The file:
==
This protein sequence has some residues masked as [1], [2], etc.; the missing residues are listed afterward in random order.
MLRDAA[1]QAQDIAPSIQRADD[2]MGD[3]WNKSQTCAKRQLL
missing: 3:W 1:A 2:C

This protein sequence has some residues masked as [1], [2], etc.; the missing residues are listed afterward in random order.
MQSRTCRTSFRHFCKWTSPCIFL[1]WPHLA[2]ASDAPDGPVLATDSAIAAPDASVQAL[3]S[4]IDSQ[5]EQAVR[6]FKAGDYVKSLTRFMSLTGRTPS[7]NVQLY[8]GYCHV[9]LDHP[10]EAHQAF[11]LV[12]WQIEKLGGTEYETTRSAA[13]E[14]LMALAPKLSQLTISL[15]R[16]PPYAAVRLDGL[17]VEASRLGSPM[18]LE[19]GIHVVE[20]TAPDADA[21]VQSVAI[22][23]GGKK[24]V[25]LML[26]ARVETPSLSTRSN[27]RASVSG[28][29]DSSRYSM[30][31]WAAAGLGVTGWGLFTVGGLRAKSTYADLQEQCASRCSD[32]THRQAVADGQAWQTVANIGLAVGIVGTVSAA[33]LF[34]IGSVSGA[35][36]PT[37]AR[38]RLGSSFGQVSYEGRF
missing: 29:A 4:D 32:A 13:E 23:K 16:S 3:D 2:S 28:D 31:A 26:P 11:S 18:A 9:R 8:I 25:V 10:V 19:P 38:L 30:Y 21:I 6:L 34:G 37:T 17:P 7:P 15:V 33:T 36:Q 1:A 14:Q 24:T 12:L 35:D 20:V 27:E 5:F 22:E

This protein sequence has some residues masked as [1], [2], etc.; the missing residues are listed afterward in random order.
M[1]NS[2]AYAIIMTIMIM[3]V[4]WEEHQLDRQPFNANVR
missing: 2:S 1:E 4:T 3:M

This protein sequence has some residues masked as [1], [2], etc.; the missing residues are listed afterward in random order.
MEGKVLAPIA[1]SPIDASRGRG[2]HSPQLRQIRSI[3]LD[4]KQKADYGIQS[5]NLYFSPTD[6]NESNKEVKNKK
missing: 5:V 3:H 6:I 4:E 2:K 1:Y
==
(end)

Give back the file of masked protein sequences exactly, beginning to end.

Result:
This protein sequence has some residues masked as [1], [2], etc.; the missing residues are listed afterward in random order.
MLRDAA[1]QAQDIAPSIQRADD[2]MGD[3]WNKSQTCAKRQLL
missing: 3:W 1:A 2:C

This protein sequence has some residues masked as [1], [2], etc.; the missing residues are listed afterward in random order.
MQSRTCRTSFRHFCKWTSPCIFL[1]WPHLA[2]ASDAPDGPVLATDSAIAAPDASVQAL[3]S[4]IDSQ[5]EQAVR[6]FKAGDYVKSLTRFMSLTGRTPS[7]NVQLY[8]GYCHV[9]LDHP[10]EAHQAF[11]LV[12]WQIEKLGGTEYETTRSAA[13]E[14]LMALAPKLSQLTISL[15]R[16]PPYAAVRLDGL[17]VEASRLGSPM[18]LE[19]GIHVVE[20]TAPDADA[21]VQSVAI[22][23]GGKK[24]V[25]LML[26]ARVETPSLSTRSN[27]RASVSG[28][29]DSSRYSM[30][31]WAAAGLGVTGWGLFTVGGLRAKSTYADLQEQCASRCSD[32]THRQAVADGQAWQTVANIGLAVGIVGTVSAA[33]LF[34]IGSVSGA[35][36]PT[37]AR[38]RLGSSFGQVSYEGRF
missing: 29:A 4:D 32:A 13:E 23:K 16:S 3:D 2:S 28:D 31:A 26:P 11:S 18:A 9:R 8:I 25:V 10:V 19:P 38:L 30:Y 21:I 6:L 34:G 37:T 17:P 7:P 15:V 33:T 36:Q 1:A 14:Q 24:T 12:L 35:D 20:V 27:E 5:F 22:E

This protein sequence has some residues masked as [1], [2], etc.; the missing residues are listed afterward in random order.
M[1]NS[2]AYAIIMTIMIM[3]V[4]WEEHQLDRQPFNANVR
missing: 2:S 1:E 4:T 3:M

This protein sequence has some residues masked as [1], [2], etc.; the missing residues are listed afterward in random order.
MEGKVLAPIA[1]SPIDASRGRG[2]HSPQLRQIRSI[3]LD[4]KQKADYGIQS[5]NLYFSPTD[6]NESNKEVKNKK
missing: 5:V 3:H 6:I 4:E 2:K 1:Y